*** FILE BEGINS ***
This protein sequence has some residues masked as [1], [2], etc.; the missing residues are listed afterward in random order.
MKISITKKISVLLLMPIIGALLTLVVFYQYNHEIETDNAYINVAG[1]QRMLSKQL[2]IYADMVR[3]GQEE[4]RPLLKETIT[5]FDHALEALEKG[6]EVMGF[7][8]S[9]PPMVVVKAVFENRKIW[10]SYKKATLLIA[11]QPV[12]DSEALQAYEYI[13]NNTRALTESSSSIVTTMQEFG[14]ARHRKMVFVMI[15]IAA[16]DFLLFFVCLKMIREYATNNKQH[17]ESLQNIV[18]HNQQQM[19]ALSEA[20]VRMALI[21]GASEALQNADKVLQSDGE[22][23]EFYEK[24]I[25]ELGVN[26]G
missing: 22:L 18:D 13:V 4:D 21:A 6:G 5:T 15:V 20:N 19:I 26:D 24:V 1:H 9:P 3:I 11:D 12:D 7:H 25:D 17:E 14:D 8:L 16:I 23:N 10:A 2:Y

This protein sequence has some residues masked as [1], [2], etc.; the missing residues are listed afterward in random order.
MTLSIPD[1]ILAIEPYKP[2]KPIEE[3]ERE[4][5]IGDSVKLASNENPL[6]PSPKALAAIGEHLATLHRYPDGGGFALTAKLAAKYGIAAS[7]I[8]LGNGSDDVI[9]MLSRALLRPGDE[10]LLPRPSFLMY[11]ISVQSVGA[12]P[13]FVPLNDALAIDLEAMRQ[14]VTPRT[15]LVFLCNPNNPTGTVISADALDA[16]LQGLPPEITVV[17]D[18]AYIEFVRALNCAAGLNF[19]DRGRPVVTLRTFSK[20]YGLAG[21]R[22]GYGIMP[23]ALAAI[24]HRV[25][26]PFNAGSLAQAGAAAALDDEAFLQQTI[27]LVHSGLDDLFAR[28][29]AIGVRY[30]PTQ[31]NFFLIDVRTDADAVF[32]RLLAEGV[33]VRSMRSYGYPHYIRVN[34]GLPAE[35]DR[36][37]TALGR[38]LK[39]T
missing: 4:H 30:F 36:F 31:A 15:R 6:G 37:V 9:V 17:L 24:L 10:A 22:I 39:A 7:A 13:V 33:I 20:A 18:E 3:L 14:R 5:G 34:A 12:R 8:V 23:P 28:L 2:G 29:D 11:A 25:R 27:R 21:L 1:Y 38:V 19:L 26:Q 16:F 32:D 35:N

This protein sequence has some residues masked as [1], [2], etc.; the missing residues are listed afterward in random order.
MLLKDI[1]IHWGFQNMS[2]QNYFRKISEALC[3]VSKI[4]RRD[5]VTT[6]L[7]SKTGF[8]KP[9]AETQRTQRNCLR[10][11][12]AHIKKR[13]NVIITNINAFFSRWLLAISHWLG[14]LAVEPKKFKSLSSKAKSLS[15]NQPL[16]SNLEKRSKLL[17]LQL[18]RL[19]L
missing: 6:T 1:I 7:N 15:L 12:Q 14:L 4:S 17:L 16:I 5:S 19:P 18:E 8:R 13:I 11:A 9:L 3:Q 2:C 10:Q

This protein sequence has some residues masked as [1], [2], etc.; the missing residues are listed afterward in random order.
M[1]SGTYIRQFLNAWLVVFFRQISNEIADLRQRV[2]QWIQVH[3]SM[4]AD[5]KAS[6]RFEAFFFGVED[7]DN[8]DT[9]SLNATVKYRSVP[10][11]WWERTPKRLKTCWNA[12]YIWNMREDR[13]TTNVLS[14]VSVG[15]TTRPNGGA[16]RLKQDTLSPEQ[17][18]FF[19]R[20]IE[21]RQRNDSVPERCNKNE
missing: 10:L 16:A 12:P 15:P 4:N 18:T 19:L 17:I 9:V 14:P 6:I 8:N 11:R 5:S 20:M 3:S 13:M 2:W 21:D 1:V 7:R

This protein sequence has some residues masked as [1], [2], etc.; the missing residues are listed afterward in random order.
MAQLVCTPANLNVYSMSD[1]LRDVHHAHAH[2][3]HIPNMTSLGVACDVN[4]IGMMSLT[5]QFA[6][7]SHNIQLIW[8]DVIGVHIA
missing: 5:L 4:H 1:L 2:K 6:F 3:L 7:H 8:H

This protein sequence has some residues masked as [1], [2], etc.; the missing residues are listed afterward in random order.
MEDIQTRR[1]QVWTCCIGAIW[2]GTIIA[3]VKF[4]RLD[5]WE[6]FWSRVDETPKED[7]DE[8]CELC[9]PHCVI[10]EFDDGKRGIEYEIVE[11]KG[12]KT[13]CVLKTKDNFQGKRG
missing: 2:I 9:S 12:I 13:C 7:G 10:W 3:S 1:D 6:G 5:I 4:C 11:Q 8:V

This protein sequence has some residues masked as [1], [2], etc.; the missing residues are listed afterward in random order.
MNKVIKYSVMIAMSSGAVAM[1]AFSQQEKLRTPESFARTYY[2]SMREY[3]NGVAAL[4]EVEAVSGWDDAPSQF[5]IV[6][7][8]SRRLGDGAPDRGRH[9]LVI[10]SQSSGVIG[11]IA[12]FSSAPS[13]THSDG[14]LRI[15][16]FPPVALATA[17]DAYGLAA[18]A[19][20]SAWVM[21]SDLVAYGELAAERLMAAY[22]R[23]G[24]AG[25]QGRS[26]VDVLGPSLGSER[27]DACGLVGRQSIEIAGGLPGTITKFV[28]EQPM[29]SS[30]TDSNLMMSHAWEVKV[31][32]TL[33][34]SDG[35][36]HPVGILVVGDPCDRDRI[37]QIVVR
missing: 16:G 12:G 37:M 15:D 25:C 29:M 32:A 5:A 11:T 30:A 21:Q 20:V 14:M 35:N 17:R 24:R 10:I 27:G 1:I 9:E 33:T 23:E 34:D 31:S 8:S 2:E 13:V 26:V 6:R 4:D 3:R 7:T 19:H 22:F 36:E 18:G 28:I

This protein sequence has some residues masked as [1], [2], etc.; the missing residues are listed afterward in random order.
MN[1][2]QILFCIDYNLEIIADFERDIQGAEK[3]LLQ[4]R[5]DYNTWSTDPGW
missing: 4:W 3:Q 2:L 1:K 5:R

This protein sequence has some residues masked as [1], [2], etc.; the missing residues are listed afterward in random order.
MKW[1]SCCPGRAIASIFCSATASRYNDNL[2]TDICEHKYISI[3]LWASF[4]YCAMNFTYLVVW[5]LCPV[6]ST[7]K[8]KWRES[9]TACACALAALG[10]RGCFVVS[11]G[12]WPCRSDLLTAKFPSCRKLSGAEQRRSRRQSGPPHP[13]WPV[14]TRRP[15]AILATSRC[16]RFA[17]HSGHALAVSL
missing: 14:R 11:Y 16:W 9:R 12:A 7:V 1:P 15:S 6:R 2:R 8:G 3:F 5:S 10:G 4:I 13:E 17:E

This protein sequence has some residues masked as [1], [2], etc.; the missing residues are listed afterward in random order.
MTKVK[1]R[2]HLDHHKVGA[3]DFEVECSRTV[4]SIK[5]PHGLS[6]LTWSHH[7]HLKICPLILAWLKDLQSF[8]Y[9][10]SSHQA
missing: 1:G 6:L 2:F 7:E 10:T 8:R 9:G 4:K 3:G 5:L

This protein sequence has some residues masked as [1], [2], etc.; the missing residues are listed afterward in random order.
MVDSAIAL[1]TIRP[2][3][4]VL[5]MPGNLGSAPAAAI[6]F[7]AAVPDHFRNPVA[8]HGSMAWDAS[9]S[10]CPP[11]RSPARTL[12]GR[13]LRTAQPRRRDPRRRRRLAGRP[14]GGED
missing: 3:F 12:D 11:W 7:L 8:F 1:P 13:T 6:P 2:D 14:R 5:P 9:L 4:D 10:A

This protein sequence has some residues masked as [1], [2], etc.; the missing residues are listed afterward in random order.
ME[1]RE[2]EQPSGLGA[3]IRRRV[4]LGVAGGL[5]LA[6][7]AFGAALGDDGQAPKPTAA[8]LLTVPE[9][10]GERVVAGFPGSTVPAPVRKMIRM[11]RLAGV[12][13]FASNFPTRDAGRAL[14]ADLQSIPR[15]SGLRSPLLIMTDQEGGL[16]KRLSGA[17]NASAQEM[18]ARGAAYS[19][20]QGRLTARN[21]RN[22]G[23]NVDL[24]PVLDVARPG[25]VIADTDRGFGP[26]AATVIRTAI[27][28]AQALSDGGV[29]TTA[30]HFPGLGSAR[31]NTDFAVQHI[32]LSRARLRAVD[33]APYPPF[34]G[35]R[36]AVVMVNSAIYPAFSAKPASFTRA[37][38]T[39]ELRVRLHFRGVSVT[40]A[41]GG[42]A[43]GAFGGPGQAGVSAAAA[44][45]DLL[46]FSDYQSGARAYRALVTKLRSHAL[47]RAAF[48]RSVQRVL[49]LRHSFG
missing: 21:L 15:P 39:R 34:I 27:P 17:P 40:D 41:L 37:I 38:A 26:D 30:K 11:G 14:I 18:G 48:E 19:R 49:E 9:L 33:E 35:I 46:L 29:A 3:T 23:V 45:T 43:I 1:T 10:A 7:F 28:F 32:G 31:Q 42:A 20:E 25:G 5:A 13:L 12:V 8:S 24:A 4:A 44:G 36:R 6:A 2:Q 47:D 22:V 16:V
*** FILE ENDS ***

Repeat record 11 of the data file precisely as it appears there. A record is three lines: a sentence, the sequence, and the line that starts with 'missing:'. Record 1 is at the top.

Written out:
This protein sequence has some residues masked as [1], [2], etc.; the missing residues are listed afterward in random order.
MVDSAIAL[1]TIRP[2][3][4]VL[5]MPGNLGSAPAAAI[6]F[7]AAVPDHFRNPVA[8]HGSMAWDAS[9]S[10]CPP[11]RSPARTL[12]GR[13]LRTAQPRRRDPRRRRRLAGRP[14]GGED
missing: 3:F 12:D 11:W 7:L 8:F 1:P 13:T 6:P 2:D 14:R 5:P 9:L 4:D 10:A